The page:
An example of how technology can speed up the process is in India and Myanmar. In both of these countries, there has been a dedicated effort to plant more trees to tackle deforestation. Between the two countries, there is an aim of planting one billion trees by 2030. So far, there have been 15 million trees planted. This has been done with the help of AI-powered drones which can plant 100,000 trees per day. This technology could similarly be used to plant date palm trees. This would help to bring modern technology such as AI and machine learning to these regions and create more jobs. This would also help to discourage migration away from these countries, which can lead to what’s called ‘brain drain’ in economics. This, in turn, would help lower-income countries to boost their economies.

Linking the rural with the urban

 As urban populations continue to grow across the world, rural spaces are coming under increasing pressure. Within cities themselves, green spaces are becoming increasingly sparse, often being replaced by industrial buildings or housing. Meanwhile, urban areas are growing outwards and into traditionally rural areas. In too many cases, this is resulting in deforestation.

Moving forward, there must be a greater connection between rural and urban. This is particularly true given the dependency cities have on rural areas and vice versa. Therefore, as cities continue to grow, there must be greater consideration into how rural areas can be preserved and integrated into the development of urban areas. Green buildings are a great example of this. This is when new builds, such as office spaces, are built with nature infused into them. Nature can then be leveraged to create more natural heating and cooling methods, which benefits the planet and reduces costs for businesses.

Date palm oasis ecosystem emphasises the importance of linking the rural with the urban. Date palm trees can absorb huge concentrations of CO2. In fact, every tree can absorb 200 kilograms of carbon dioxide every year. That means, in the MENA region alone, the 100 million date palm trees could absorb 28.7 megatons of COper year. Naturally, this will help to keep carbon dioxide levels down and turn the tide on climate change. However, they need to be preserved and protected if this is to be a continued reality. Focusing all efforts to link rural, peri-urban and urban areas will ultimately produce new jobs with a clear aim towards protecting the planet and building out the bio-circular economy. However, this shouldn’t be solely adopted in the MENA region and needs to be rolled out internationally to achieve fundamental change. As societies continue to grow and economies slowly rebuild, there needs to be a constant link back to nature. This is the only way we can create a more sustainable, healthier and wealthier society. To accomplish this, North-South, South-South and triangular regional and international cooperation will be essential, as well as acknowledging and enacting the Agenda 2030 objectives.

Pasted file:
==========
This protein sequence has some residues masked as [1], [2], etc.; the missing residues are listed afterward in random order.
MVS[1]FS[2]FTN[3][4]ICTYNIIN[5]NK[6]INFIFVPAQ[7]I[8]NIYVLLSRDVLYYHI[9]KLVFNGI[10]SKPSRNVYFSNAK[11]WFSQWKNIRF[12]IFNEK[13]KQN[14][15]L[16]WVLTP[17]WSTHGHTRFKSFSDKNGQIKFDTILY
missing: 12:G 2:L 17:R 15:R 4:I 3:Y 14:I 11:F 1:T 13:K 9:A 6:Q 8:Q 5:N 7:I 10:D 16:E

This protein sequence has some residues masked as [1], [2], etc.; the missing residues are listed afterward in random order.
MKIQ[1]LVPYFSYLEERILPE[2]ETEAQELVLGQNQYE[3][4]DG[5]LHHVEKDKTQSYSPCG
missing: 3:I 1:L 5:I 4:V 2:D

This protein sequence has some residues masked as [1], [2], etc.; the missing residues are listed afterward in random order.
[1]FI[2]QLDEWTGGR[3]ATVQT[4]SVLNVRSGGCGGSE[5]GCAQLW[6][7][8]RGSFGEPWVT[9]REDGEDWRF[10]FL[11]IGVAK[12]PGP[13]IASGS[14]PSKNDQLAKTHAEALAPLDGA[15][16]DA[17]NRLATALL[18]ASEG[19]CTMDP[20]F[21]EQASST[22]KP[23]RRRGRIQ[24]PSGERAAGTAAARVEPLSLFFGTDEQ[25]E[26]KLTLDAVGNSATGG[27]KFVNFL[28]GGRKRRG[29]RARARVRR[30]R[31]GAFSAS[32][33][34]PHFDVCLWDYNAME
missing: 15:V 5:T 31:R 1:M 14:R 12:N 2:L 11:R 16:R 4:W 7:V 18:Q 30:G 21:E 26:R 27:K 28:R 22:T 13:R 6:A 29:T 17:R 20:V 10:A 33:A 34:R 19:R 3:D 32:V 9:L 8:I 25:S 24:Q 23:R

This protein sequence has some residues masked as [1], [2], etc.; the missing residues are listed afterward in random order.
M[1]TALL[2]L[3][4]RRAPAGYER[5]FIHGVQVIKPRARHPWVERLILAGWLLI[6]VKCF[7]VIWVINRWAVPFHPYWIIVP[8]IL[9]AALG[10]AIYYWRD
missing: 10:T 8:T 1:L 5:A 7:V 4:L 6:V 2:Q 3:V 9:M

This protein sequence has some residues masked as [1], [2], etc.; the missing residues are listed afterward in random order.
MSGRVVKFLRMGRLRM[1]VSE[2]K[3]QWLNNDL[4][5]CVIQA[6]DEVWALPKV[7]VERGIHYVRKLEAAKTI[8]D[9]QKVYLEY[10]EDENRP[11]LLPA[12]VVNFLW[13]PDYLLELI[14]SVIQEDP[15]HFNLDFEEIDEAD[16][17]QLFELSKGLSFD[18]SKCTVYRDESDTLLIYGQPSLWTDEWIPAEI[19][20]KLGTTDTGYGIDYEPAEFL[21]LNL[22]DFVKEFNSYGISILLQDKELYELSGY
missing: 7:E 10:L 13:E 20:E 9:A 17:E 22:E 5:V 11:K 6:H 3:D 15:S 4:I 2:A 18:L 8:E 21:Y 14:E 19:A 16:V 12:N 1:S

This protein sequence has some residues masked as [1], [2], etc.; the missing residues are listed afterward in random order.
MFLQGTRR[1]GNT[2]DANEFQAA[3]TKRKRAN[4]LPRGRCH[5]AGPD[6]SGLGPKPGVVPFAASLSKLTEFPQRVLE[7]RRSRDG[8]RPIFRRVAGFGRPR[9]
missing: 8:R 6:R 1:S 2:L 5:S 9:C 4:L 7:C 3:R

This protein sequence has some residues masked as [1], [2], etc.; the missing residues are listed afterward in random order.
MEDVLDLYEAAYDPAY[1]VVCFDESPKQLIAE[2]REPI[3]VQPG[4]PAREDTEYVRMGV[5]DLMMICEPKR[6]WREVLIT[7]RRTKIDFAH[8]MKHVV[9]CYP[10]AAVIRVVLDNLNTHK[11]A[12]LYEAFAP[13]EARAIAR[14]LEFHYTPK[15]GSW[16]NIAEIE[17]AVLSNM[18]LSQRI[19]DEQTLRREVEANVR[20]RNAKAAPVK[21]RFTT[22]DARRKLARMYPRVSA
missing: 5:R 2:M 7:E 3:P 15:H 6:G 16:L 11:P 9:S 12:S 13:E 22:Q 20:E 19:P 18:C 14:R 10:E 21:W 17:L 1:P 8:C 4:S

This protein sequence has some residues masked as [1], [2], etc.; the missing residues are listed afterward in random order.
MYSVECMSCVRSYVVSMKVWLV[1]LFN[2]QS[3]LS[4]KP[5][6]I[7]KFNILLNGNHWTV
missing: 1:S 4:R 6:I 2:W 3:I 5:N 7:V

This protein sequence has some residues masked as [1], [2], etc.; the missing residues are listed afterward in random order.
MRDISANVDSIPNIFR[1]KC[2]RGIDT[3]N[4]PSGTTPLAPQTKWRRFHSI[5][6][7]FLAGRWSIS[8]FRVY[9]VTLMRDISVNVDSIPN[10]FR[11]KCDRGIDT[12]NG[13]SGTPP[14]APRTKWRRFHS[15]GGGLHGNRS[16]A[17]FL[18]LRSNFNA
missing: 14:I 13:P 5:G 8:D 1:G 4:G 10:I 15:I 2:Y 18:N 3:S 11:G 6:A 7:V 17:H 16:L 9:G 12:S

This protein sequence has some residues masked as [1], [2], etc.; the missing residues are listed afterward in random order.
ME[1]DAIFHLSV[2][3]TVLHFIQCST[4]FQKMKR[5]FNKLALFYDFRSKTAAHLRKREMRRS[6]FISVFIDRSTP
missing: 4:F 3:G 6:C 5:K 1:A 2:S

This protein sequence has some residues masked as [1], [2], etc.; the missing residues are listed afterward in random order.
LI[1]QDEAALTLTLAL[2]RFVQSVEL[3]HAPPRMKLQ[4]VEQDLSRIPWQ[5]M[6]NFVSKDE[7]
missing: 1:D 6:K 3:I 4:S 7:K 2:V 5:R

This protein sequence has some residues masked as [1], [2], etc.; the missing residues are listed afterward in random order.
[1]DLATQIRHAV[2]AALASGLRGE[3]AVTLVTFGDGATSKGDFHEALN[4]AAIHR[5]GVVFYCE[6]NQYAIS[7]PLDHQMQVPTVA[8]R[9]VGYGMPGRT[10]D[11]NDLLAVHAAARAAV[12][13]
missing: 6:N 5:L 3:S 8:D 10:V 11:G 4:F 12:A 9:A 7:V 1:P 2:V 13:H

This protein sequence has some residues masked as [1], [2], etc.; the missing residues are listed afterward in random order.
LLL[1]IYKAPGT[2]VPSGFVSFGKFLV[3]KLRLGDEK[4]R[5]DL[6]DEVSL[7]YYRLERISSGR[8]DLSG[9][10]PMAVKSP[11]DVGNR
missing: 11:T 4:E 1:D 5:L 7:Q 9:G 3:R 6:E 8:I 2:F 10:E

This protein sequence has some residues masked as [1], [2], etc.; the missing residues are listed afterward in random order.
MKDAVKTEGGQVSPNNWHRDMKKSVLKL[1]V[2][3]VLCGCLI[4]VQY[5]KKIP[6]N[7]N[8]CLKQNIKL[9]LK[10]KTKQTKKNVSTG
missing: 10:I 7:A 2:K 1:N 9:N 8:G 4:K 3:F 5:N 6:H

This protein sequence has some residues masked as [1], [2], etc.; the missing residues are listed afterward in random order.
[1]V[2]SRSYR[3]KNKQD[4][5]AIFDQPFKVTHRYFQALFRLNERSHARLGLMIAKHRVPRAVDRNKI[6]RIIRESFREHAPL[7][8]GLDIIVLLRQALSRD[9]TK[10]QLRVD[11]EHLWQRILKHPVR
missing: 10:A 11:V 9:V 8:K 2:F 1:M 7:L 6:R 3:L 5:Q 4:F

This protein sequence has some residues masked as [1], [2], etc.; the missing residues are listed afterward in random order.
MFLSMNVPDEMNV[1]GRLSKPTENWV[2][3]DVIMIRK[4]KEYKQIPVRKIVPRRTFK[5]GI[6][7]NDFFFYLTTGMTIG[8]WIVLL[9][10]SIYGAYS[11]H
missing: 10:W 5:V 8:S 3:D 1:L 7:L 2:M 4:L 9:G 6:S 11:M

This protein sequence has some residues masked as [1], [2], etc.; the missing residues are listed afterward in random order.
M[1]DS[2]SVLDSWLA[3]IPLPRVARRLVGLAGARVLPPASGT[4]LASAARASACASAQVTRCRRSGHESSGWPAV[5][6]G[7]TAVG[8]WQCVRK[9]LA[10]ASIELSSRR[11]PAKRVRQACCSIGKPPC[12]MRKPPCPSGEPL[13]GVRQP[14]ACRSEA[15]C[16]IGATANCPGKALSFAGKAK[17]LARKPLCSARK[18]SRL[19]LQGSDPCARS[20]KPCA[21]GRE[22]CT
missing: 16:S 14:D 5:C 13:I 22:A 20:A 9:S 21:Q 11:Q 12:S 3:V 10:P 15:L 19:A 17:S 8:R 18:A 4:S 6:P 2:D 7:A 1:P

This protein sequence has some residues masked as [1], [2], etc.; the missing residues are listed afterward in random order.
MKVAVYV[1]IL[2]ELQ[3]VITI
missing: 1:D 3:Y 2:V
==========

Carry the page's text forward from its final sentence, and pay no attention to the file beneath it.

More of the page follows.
Date palm key to climate revolution

BY : Susan Robertson

On 22nd February 2021


The conservation of date palm is critical to reducing global inequality and creating a more sustainable world, according to a new report.

The Khalifa Award report‘Bridging boundaries: how can bio-regional collaboration convert the date palm industry into a successful model of the bio-circular economy?’ is ‘framed around ‘the five Ps’: People, Planet, Prosperity, Peace, and Partnerships, which shape the 2030 Agenda for Sustainable Development’. And is a call to action for political and industry leaders to prioritise the importance of date palm ecosystems, particularly in the MENA region, as a driver for positive change for people and planet, as well as a range of business sectors.

The genetic diversity of date palms means they are resistant to extreme weather conditions like intense heat, droughts and floods, which can hit harvest yields and destroy natural resources, especially in lower income countries. Properly managed date palm ecosystems are also critical in reversing desertification in desert regions, due to their role in providing habitat, shade and protection from wind and heat for other species. And by scaling up restoration efforts their social impact can help alleviate the scourge of poverty and food insecurity, as well as create jobs.

With input from 46 contributors spanning 21 countries, including renowned adaptation experts like Dr Youssef Nassef, Director of Adaptation Programme UNFCCC, this report can function as a guidebook for leaders facing major climate challenges: ‘COemissions, biodiversity, desertification, drought and land degradation’.

One of the report’s co-editors, Dr. Abdelouahhab Zaid, FAO Goodwill Ambassador in UAE, and Secretary General of the Khalifa International Award for Date Palm and Agricultural Innovation said: “It may not be widely recognised yet, but date palm is essential to sustainable living. Through the conservation and growth of date palm trees, we can overcome environmental, societal and economic challenges. As mentioned in the report, each date palm tree can absorb around 200 kilograms of CO2 per year. This means that the 100 million trees in the MENA region have the capacity to absorb around 28.7 megatons of CO2 per year.

Reflecting on the post-pandemic Green Recovery opportunities, Dr Sandra Piesik, who co-edited the report alongside Dr. Zaid, added: “The COVID-19 pandemic has exposed unresolved pre-pandemic challenges involving the national food security of individual countries during national lockdowns. Therefore, the pursuit of a self-sustainable developmental model serves both planetary and human health.

“To achieve this, North-South, South-South and triangular regional and international cooperation will be crucial, in line with SDG 17, which aims to enhance international cooperation when implementing sustainable initiatives. As a result, we urge governing bodies and industry leaders across the world to read the report, work together and take the appropriate action. It will save lives, livelihoods and fundamentally, our planet.”